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Z-Library claims to be the world’s largest ebook library and while Amazon might dispute that, there’s no shortage of content for visitors to enjoy. Boasting 10.8 million ebooks and almost 89 million articles, Z-Library is a formidable resource but in India, problems lie ahead. After a publisher found 10 of its books on Z-Library, a court ordered ISPs to block the site.
Absorbing knowledge online is essentially free but those who curate that knowledge may have their own plans on where, when, and at what price their work is made available.
For millions of website publishers the problem mostly solves itself, but for those who have more restrictive offerings in mind, such as physical book sales or a digital subscription offer, the wider internet can prove to be a disruptive competitor.
Millions of scientific papers, novels, textbooks, and magazines are now just a couple of clicks away, making unlicensed sites like Sci-Hub and Libgen both wildly popular and prime candidates for anti-piracy enforcement. The platforms have proven impossible to close down, so publishers regularly obtain court injunctions that require ISPs to implement blocking.
Sci-Hub is fighting one such case in India and receiving support from both students and academics. But while everyone focused on Sci-Hub’s landmark standoff, seen by some as pivotal for educational equality in a nation of almost 1.4 billion, another lawsuit targeting a similar site slipped into court unnoticed and walked out with a significant prize.
Z-Library Suddenly Becomes Unavailable
A few days ago, Aroon Deep at Entrackr contacted us with an interesting finding. When attempting to access Z-Library, a Libgen-related platform that offers close to 100 million articles and ebooks, something else appeared instead.
“The website has been blocked as per direction/order of Hon’ble Court,” the message read.
Deep found that the same text appeared when accessing Z-library from ISPs including ACT Broadband and Reliance Jio, but which court had ordered the ISPs to block the site and on whose behalf was unknown. The ongoing Sci-Hub/Libgen case has been heavily reported around the world, yet it appears that nobody saw this Z-Library case coming, despite obvious relevance to Sci-Hub and the wider access-to-knowledge debate.
Publisher Targeted Z-Library in a West Delhi Court
The Z-Library blocking mystery was solved yesterday when the Department of Telecommunications disclosed the blocking order and Deep published a link on Twitter.
The document confirms that a judge sitting at a court in Delhi ordered local ISPs to start blocking Z-Library in response to a complaint filed by publisher Taxmann Publications Pvt Ltd. The background to the case laid out in earlier filings shows that at least 12 parties are named as defendants.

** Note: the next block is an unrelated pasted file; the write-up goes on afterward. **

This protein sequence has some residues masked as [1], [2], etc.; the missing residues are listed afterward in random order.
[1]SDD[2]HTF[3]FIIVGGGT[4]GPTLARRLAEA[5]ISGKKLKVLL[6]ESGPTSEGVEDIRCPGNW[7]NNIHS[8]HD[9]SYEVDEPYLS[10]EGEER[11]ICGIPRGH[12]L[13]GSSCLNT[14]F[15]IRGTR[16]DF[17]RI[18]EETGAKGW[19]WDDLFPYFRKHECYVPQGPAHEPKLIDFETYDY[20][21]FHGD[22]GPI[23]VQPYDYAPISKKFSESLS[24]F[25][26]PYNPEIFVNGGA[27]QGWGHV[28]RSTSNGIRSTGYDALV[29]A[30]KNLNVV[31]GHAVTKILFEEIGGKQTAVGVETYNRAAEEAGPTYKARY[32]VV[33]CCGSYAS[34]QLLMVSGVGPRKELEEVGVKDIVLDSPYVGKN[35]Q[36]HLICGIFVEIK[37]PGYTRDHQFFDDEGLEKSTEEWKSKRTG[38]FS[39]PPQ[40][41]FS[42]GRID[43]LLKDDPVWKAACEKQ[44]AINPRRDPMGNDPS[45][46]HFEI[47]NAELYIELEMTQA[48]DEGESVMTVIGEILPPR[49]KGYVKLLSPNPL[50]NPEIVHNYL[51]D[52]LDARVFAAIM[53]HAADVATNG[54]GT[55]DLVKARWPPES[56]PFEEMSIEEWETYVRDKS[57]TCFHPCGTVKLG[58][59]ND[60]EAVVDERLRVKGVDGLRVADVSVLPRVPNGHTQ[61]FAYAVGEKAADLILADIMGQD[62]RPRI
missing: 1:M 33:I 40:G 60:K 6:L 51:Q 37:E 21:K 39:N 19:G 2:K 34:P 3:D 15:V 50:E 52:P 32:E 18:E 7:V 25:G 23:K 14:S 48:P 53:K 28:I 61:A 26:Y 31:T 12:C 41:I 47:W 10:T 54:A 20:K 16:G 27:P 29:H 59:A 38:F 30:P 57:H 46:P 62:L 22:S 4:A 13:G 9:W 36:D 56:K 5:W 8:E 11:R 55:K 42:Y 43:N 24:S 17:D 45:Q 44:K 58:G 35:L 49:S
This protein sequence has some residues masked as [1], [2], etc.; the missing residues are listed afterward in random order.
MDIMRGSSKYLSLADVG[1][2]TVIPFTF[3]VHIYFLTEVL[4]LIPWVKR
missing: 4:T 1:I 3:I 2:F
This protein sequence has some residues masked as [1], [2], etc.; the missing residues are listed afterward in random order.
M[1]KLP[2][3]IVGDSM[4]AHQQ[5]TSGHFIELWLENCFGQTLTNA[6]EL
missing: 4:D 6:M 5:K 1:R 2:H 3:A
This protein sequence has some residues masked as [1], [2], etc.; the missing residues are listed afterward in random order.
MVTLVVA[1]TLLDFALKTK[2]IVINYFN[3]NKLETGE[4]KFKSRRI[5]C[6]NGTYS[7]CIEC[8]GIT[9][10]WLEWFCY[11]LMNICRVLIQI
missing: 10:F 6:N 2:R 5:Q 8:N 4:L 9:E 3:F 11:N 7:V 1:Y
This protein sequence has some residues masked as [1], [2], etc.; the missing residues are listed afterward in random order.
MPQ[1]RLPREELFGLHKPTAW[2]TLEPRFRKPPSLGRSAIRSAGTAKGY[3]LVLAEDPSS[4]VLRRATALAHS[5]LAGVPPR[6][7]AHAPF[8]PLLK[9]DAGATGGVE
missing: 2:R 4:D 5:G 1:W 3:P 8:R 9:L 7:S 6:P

Copyright Infringement Allegations
Defendant #1 is listed as z-lib.org and joined by three additional domains – 1lib.in, booksc.org and booksc.eu. Defendants 2 to 10 are internet service providers, including Vodafone, Reliance Jio, Tata Teleservices and Bharti Airtel. Defendants 11 and 12 are Indian government departments, the Ministry of Communications and IT and the Ministry of Electronics & Information Technology (MEITY).
In April 2022, the court heard that Taxmann Publications Pvt Ltd is a reputable company that has spent a “huge amount of money” developing its business. Taxmann, a publisher of books about tax and corporate law, views Z-Library as a “rogue website” engaging in piracy on a grand scale, including by offering pirated copies of ten books for which it owns the rights.
Counsel for the plaintiff said that Z-Library has no physical address where any notice could’ve been served but having reviewed its claim, the court was satisfied that the publisher had a case.
Court Issues Injunction
In an order dated May 12, 2022, District Judge Dinesh Bhatt wrote that since Taxmann owns the rights to the ten books and Z-Library is offering them in electronic format for free, an interim injunction to restrain any future infringments was appropriate.
“In view of the above, defendant no. 1 is restrained from offering the plaintiff’s books (ten books as mentioned in the plaint) for downloading in the PDF format or any other mode on its website,” the order reads.
Two other orders, dated May 21 and August 1, 2022, are currently unavailable for viewing on the court website but in Indian blocking cases, the pattern is well known. Following an order from the court, the two government ministries named as defendants instruct the named ISPs to implement blocking, to prevent their subscribers from accessing the ‘rogue site’ in question.
Compliance with the final blocking order (linked below) will be reviewed in September. Two or three of the ISPs didn’t immediately block the Z-Library domains, which raised warnings from the other ISPs that if they didn’t block together, Z-Library would remain accessible. All ISPs will have to do so now.
Given the scope of the injunction and the limited domains listed, Z-Library is likely to remain accessible via other domains at its disposal. A number of these were temporarily suspended last year by a Chinese registrar following copyright complaints from Harvard, but the decision was later reversed.
The blocking order (Case Number: CS (COMM)/221/2022) can be found here (pdf)